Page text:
the rooks were calling and a wind was starting to blow.  As Mummy and Sara climbed up the steep path, the sky turned greyer and the air grew colder.  The dogs raced on ahead.


The farmhouse behind them seemed very small.

‘That’s because when you are near something it looks big and when you are away from it it looks small,’ explained Melchior.

They stopped when they reached the top of the hill.

“Look, look!”  Sara laughed.  She watched as a snowflake fell on her mitten.


‘Look, look!’ we echoed, pointing to the foot of the lone pine tree.  ‘She’s left her teddy!’

Sara and her mummy spread out the hay for the hungry sheep. 

The snow continued swirling, falling faster and faster.  The air grew thick and white.


“Come on,” said Mummy, “we must go home before the snow gets too deep.” 

They started off down the hill.

Suddenly, “Oh no, where’s Teddy?” cried Sara.


“We can’t look for Teddy now,” said Mummy.  “It is snowing too hard.”

Sara sat down in the snow.


‘She looks sad,’ said Ella.

Suddenly, out of all that whiteness appeared one of the dogs.  She was carrying something in her mouth.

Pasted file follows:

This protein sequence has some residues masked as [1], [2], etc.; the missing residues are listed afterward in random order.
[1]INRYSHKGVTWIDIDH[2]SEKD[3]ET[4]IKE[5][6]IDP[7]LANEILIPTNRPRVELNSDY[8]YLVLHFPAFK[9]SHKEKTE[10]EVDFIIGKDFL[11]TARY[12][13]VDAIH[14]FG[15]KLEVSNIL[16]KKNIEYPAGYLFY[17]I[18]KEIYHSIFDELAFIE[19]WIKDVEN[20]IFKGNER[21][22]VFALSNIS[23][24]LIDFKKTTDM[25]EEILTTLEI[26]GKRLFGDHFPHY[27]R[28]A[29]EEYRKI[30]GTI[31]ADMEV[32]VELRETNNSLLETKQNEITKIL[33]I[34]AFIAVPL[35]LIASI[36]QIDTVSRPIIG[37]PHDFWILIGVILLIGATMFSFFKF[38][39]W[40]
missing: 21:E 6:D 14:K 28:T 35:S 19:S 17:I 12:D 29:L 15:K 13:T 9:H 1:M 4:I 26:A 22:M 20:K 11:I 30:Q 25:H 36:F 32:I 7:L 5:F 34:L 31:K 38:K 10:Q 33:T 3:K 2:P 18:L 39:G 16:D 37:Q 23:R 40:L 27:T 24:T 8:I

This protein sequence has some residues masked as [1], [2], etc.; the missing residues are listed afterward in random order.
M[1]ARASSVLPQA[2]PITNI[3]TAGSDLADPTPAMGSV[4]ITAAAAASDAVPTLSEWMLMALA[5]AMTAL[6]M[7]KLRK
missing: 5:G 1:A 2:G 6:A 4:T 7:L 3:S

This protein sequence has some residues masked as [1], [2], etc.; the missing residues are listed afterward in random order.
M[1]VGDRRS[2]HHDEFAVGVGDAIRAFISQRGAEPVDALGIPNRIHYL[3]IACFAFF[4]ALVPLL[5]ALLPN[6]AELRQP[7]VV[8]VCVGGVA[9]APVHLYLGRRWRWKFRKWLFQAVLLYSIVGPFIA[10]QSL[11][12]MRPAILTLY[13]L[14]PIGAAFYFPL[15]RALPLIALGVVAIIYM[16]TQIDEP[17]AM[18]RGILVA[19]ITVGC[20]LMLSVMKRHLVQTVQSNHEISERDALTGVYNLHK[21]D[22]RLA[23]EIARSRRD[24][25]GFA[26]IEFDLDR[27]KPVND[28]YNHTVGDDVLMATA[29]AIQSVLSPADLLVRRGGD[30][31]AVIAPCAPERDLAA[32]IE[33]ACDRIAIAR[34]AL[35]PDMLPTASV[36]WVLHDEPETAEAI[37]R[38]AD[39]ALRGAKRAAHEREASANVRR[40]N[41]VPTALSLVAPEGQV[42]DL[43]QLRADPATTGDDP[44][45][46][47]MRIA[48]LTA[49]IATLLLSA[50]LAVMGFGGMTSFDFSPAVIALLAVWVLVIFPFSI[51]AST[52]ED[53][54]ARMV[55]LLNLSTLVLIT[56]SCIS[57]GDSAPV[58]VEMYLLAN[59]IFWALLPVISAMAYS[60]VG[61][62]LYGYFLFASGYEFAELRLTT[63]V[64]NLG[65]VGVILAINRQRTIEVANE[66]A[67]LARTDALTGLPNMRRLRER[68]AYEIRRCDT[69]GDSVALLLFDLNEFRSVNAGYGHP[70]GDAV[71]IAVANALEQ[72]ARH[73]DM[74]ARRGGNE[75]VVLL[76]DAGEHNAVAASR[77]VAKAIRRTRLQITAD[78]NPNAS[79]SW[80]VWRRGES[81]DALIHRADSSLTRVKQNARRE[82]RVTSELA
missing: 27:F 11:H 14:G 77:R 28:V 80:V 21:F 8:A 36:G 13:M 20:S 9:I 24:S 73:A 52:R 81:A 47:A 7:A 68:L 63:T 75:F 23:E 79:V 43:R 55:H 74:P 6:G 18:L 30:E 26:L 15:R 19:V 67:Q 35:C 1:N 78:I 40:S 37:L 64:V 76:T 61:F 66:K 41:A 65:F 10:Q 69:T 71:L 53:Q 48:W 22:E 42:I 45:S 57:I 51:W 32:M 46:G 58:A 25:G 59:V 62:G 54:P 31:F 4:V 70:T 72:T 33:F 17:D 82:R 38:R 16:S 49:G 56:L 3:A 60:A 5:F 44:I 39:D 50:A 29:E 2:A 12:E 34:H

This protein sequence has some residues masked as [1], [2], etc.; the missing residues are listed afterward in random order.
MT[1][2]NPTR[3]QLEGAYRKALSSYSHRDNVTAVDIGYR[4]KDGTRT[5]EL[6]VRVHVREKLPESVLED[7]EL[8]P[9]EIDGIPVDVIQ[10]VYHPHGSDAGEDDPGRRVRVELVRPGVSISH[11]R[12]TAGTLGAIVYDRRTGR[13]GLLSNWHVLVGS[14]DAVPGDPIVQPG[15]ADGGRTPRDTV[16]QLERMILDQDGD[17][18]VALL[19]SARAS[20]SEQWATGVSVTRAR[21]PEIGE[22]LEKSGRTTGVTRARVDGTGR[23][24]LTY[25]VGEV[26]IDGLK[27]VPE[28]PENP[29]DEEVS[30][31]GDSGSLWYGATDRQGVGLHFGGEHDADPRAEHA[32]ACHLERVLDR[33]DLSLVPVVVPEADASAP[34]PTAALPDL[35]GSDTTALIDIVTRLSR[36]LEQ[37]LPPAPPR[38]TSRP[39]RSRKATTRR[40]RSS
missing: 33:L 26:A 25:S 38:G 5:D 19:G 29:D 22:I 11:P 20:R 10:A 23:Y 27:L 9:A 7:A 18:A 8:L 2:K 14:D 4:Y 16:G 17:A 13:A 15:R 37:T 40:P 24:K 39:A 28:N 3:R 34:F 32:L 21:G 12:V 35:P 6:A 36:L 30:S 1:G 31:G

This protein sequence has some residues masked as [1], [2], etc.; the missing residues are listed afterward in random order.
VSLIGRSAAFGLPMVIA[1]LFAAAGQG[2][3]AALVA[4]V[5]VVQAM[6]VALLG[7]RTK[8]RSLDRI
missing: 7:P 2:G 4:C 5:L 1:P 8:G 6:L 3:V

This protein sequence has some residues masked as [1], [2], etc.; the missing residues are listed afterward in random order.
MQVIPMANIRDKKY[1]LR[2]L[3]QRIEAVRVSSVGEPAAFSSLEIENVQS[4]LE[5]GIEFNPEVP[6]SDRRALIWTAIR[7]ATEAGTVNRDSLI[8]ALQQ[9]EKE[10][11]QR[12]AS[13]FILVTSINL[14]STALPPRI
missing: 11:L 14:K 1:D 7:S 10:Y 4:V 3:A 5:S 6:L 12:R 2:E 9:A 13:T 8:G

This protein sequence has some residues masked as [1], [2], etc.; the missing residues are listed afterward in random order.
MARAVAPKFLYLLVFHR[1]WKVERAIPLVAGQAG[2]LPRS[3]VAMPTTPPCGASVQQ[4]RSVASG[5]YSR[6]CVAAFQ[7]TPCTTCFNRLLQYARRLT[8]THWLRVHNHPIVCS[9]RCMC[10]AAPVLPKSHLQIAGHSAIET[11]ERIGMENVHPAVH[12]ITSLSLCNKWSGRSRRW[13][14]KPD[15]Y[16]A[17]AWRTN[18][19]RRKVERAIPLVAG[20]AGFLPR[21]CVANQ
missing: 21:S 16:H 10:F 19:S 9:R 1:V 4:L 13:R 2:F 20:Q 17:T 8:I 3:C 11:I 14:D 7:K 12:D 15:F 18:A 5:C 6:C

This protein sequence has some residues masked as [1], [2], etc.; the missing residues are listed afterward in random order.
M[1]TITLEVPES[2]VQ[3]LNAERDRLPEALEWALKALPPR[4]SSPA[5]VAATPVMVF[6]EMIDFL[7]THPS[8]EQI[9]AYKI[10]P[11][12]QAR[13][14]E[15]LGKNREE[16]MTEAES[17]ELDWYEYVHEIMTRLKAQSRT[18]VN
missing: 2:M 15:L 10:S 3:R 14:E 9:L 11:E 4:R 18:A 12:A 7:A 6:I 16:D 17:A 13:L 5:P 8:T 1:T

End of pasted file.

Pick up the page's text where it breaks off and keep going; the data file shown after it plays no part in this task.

“Oh Teddy,” cried Sara.

‘Oh she’s got her teddy back,’ we echoed.

Another happily ever after story.  A bit like that other lost toy story we’ve read.

‘Knuffle Bunny!’ remembered Tanisha.

The same (two small children lose - and then find -  a soft toy) and yet somehow different.  What differences can you remember between the two tales?

Emily remembered that in Knuffle Bunny the little girl was with her dad but in this story she was with her mummy.

And then Ella reminded us that in Knuffle Bunny the mum at home was OK but the daddy at home in this book was sick.

Melchior recalled that the girl in Knuffle Bunny was angry but in this story she was just sad.

Yanis pointed out that the dad was doing the work in Knuffle Bunny (visiting the launderette if you remember) whereas in this story the mummy was doing the work of feeding the sheep.

Finally, Hiromi told us that in this story a dog found the bear and Knuffle Bunny was (eventually!) found by the dad.

Goodness, what a LOT of differences we spotted!  

Do you know any other lost toy stories?  How are they the same as (and yet somehow different from) these two stories?